Canadians of immigrant origin are among the hundreds of aid workers who have spent time on the ground in Morocco, assisting people whose lives have been turned upside down by the earthquake that devastated parts of the country last September.
A 6.9-magnitude earthquake shook the Atlas Mountains on Sept. 8, causing the deaths of at least 2,960 people and injuring another 5,674. More than 40,000 homes and 2,900 villages were damaged and 19,095 houses collapsed.
Among those assisting with the rebuilding is GlobalMedic, a Toronto-based organization that has taken over a local café in Morocco. Volunteers have produced more than 16,000 meals for people in need and distributed more than 800 meal kits to those affected by the quake. They have also installed six water filtration devices in villages where drinking water is unsafe, which provide clean water for up to 2,000 people a day.
Marty Bromley, Darius Sunga, and Edward Gan are among those overseeing GlobalMedic’s efforts.
“Marrakech itself seemed to have recovered, although you could still see damage to many houses and structures caused by the earthquake,” said Sunga, who came to Canada from the Philippines in 1983.
“For the people that lived in the mountains, their situation is more dire. A lot have lost loved ones, properties and lives they once knew.”
Sunga, who also serves as a volunteer ski patrolman, was inspired to join GlobalMedic when the call went out for volunteers in the aftermath of Typhoon Haiyan in his homeland in 2013.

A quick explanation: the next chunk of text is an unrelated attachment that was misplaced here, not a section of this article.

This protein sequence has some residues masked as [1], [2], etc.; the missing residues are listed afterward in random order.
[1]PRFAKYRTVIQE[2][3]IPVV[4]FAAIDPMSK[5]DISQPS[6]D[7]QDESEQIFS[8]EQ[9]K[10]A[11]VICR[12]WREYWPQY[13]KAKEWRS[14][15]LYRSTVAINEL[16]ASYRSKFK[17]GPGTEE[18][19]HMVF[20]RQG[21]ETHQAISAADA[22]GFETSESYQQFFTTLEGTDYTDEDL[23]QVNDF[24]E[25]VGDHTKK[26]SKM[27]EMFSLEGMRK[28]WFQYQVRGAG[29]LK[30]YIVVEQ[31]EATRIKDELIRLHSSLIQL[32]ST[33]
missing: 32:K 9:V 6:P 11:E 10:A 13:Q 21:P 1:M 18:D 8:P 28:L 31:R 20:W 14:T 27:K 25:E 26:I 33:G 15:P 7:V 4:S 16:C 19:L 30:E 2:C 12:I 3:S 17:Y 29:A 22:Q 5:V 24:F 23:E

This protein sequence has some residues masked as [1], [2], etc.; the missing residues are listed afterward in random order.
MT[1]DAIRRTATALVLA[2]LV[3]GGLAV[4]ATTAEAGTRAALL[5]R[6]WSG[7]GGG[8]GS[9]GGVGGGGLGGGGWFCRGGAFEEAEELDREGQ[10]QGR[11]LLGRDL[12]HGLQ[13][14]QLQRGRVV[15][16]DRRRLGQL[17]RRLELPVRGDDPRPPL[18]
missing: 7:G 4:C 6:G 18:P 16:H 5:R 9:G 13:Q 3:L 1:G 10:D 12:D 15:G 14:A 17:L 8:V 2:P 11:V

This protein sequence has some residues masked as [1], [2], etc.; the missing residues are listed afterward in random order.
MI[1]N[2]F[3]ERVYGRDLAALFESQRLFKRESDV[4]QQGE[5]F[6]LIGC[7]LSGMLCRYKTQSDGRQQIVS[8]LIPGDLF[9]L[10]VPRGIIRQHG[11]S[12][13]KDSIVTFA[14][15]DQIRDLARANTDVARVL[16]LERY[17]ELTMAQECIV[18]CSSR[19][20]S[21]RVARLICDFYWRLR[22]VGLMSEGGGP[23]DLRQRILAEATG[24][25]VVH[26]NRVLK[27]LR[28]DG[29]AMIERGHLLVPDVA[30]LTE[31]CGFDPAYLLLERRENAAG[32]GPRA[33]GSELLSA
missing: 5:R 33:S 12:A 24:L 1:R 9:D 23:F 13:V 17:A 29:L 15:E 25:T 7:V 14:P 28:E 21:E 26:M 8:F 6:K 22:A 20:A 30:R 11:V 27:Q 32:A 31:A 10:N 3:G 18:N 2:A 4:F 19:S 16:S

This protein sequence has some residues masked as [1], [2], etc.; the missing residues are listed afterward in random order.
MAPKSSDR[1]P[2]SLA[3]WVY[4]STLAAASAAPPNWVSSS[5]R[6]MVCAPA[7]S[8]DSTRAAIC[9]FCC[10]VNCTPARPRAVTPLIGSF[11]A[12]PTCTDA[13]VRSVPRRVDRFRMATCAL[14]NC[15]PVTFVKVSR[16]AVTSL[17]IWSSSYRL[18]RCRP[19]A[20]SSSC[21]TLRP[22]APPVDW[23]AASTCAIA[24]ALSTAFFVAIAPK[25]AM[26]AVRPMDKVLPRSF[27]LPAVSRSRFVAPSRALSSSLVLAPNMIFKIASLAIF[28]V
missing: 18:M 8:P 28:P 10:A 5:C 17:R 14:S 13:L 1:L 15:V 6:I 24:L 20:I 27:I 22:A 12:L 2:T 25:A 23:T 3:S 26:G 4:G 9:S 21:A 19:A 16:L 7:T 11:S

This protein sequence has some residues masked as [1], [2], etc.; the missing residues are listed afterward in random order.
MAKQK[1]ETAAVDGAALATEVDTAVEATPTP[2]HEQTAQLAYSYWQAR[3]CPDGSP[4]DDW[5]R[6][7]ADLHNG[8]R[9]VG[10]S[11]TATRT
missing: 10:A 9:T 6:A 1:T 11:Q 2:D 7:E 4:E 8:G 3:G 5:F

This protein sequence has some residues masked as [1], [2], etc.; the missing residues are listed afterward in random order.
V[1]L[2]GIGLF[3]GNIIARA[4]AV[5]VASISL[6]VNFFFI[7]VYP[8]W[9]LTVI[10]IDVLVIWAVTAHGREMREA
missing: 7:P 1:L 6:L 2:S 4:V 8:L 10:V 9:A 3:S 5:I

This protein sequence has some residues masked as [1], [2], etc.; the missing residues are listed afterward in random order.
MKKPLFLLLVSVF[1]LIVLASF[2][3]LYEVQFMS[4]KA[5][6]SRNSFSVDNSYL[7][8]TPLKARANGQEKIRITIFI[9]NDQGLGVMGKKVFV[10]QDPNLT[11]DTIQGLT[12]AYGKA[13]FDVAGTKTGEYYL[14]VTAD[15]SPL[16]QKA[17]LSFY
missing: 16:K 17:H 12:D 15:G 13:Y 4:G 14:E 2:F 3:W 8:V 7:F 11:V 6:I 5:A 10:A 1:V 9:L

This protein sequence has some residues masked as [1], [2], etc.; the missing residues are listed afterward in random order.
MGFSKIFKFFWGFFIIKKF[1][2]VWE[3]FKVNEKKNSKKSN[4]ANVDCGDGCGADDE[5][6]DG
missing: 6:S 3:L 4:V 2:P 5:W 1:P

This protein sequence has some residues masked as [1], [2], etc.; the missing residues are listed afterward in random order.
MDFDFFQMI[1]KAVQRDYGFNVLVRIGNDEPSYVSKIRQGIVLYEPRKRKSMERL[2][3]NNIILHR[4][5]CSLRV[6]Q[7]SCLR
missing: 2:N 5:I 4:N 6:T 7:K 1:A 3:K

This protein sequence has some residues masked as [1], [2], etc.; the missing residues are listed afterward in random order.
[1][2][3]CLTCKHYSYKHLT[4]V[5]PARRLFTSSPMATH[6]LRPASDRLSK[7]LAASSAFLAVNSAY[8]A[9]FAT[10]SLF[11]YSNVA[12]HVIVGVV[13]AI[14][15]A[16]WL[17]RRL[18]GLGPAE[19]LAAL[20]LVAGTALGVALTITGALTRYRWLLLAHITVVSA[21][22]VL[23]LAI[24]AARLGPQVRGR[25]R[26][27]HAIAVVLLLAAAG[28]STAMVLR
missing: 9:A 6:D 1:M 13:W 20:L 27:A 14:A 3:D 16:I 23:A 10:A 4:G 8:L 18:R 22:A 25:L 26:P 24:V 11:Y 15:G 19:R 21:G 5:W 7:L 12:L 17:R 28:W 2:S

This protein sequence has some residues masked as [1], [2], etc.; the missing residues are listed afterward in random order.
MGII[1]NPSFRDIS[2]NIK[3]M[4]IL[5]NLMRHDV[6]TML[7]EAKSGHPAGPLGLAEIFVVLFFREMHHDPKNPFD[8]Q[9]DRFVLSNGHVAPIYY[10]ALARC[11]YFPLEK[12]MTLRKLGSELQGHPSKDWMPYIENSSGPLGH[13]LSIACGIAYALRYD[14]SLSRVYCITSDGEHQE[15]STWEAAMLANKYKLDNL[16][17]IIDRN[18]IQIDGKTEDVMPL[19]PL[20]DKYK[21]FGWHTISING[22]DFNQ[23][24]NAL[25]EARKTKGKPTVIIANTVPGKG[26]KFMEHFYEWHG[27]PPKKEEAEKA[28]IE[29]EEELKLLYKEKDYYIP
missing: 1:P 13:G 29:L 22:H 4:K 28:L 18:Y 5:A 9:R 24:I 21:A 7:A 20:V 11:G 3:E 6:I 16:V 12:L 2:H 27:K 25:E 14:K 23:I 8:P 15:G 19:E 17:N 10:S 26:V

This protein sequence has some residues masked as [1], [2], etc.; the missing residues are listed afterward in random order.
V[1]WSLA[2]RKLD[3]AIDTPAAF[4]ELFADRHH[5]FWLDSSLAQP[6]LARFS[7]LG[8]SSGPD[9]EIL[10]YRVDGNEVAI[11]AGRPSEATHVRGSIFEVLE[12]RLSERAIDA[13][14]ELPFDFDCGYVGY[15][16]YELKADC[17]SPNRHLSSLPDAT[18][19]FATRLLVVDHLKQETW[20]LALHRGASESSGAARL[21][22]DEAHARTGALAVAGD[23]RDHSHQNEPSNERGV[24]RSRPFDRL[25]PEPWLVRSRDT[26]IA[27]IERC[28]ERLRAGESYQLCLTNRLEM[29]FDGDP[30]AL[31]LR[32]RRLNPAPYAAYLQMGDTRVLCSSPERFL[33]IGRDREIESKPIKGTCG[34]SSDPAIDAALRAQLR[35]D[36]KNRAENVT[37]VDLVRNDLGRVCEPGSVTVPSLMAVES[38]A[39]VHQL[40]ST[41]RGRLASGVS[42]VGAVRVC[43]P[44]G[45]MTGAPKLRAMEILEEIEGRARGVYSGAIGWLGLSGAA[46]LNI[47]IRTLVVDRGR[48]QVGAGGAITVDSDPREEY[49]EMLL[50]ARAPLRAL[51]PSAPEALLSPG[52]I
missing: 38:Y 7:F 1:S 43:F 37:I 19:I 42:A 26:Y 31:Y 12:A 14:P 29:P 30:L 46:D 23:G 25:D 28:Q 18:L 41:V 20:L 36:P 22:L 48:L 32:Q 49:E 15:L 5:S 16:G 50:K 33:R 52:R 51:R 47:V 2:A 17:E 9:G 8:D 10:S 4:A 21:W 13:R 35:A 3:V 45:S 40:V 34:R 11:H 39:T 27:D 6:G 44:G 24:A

Morocco marks his fourth deployment, having previously been to Dominica (2017), and Romania (2022), as part of efforts to assist Ukraine.
Bromley, who was formerly with Vaughan, Ont.’s fire and rescue, migrated to Canada in 1958 from the island of Guernsey, just 22 kilometres off the coast of France. He landed in Morocco Sept. 19 and spent three weeks there.
“The damage was far worse up in the Atlas Mountains where clay brick and mortar homes didn’t withstand the tremors,” Bromley said. “Tragically, many people lost their lives and others lost their homes and livestock.
“In some parts, entire towns were turned into rubble.”
So far, about 14 GlobalMedic personnel have spent time in Morocco, working in teams of two.
Gan arrived in Morocco on Oct. 3 and left on Nov. 6. The son of Polish immigrants to Britain, Gan moved to Canada in 1988 and worked in accounting and management until he recently retired.
“These people live in a harsh environment to begin with, so the earthquake has made it that much more challenging,” he said.
“People need clean drinking water, sanitation, food, clothing and appropriate shelter for the coming rainy season and winter.”
GlobalMedic donated an Alaska tent, which is a military-grade mobile structure that has been turned into a school in a mountain village south of Marrakech. The organization has also provided solar lights to ensure reliable lighting during times of crisis, and devices that can filter water from any fresh water source and last for up to a year.
Islamic Relief Canada is another organization helping to distribute supplies to isolated villages cut off due to blocked roads. Hassaan Sheikh, who served as manager of the organization’s B.C. office, is coordinating the efforts.
“The feeling of desperation and panic is almost palpable,” said Sheikh, who is originally from Pakistan.
“Families are scattering through the rubble with their bare hands, trying to find their loved ones. Those who have survived have lost family, friends and everything they own; they’re left with nothing but the clothes on their backs.
“The situation is of absolute urgency — people need all the help they can get, and they need it immediately.”